Nabeel, faith and noes.

Nabeel Qureshi was a most educated youth minister.  Most never attend med school, maintain the years of A’s it takes to get and stay there, and they don’t face proliferating possibilities like Nabeel faced.  He wrestled to be a doc on three continents, to retell his conversion from Islam on six continents, and encourage this newest generation’s dreams.

I suggested he write a book.  To keep it simple.  To reveal his story as a form other Muslims could follow simply.  Not easily, but distilling complex questions into simple steps Nabeel took to follow God, Allah, he thought.

He grew into a warrior.  I watched postings to YouTube and the web and laughed aloud, “Be the first on your block to merit your very own fatwah!”

Then Nabeel was married, having a beautiful child and dying of stomach cancer as Muslims cheered wildly at life’s cruel judgment.  I prayed God to heal him.  I posted one such prayer to this blog.

God said, “No.”

People apologize for God, and bend the light on the matter saying, “God healed him, He just healed Nabeel by taking him to heaven.”  Touching sentiment.  God said, “No” to healing Nabeel and extending his impact here.  Nabeel died.

How does faith look after that?  For Nabeel, watch his haunting YouTubes on our hope in Christ out of this world into the next.  Beautiful.  Courageous.  Faith-filled.  Watch them.

For me it’s a gut kick.  Worse than watching your college team get man handled by a 3A high school squad.  Having been injured to the point of dying, I know that if I choose who prays for me, I want them praying for me like I’d pray for me to live.  If you hide behind, “whatever is Your Will, Father” in some non-invested theologically secure place, then save your breath.  No one knows if those prayers get answered.

Yes.  It’s harder to pray like cheering for your team, like cheering for mom if she’s sick.  Yes, the let downs are harder, but prayers uttered in wildly cheering faith is what I hope for if it is me, my child, my wife.  Those answers stiffen your prayers for decades.  Will you ride with me?

When we get off, finally, on the other side, I’ll introduce you to Nabeel.  He cheers from the other side now, see?



Occasionally, I react to life with numbness.  Unintentionally, my body does it for me.

I work, teach, research and interact with students and others.   That weekly roller coaster starts Sunday afternoon early and runs through Thursday night, late.  Then add a few appointments for Friday and Saturday, projects, wonderful intrusions by kids and grand kids, an upkeep on ten acres and my week feels packed plus.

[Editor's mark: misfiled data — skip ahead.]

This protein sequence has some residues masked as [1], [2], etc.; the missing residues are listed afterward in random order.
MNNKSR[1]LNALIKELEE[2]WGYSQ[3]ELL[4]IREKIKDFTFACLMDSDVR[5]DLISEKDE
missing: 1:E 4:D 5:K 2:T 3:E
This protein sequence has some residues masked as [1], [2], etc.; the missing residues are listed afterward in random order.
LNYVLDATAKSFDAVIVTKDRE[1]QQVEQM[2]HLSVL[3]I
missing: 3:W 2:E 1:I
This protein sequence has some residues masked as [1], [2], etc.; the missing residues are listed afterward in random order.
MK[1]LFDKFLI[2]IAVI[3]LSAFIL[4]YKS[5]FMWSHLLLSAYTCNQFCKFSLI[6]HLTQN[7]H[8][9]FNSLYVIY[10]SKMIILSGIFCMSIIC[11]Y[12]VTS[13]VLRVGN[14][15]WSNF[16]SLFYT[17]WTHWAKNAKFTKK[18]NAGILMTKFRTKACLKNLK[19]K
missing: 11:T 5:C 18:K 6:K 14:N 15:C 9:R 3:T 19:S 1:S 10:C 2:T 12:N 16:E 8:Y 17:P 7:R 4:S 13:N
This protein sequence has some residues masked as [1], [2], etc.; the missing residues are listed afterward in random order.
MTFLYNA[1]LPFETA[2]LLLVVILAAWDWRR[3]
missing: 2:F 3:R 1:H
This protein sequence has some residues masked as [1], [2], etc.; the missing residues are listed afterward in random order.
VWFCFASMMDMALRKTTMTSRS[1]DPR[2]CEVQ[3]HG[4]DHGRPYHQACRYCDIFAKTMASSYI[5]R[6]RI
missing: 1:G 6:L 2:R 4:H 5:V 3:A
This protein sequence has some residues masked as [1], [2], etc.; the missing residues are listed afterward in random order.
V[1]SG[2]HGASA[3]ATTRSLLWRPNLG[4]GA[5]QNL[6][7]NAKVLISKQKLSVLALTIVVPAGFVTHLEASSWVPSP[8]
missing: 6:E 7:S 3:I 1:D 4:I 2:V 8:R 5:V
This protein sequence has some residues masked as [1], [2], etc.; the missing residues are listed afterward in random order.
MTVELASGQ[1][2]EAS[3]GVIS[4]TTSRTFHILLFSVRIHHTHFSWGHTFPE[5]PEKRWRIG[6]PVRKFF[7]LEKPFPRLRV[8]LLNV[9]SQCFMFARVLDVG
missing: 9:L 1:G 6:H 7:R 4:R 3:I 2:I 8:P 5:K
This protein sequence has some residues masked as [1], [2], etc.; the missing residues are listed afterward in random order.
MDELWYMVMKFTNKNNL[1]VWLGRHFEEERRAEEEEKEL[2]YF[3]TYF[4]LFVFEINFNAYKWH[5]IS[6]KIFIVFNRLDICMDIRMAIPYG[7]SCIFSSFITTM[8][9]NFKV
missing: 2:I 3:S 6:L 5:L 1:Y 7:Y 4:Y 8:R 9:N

Then a close friend of Jill’s commits suicide.  Cat is sick – again.  Car dies in another city with wife in it.  The repairman pronounces the washer on life support, two weeks max.  Two projects stall.  Cash flow in one business is non-existent.  Two couples are divorcing, barring divine intervention.  Divine intervention’s response time seems slow.  Twenty small things all clamor for attention.  Bodily functions are not in the green zone.  Two may be redlining.

And I notice I am numb.  Something happens – again.  It is as if my nerve endings retreat a few millimeters inside the skin: insulated.  I feel less.  My heart beats, but places emotions offline for now.  My mind focuses on what’s before me, but all other incoming information is on alert — unless it screams its importance self-evidently, it’s pushed into background noise.  New thoughts must present themselves as salient with no emotional volatility or they go into a pile.  Oh, and life, as witnessed by paper and file piles, is backlogged.


I can fight numb, except sometimes it is my body’s way of saying, “Your ticket has been punched.  The Conductor is not passing back through the car for a while.  Shut up.  Pull in.  Breathe.  We will get back to you.”  Maybe I should rest inside numb for an hour or day.

Numb is not quite like shock.  Even if they fell alike, they are cousins, not the same person.   Numb seems to arise in response to an agglutination of antecedents.  Shock usually slipstreams behind trauma: singular, pronounced trauma.

I am numb.  The day is beautiful outside.  I will attack one more pile of paper, and go sit out on the deck to see if the dogwood tree will join in with the redbud trees this year.  It has languished the past two years, but maybe it will escape its cool numbness and blossom.

I might as well, too.  In an hour.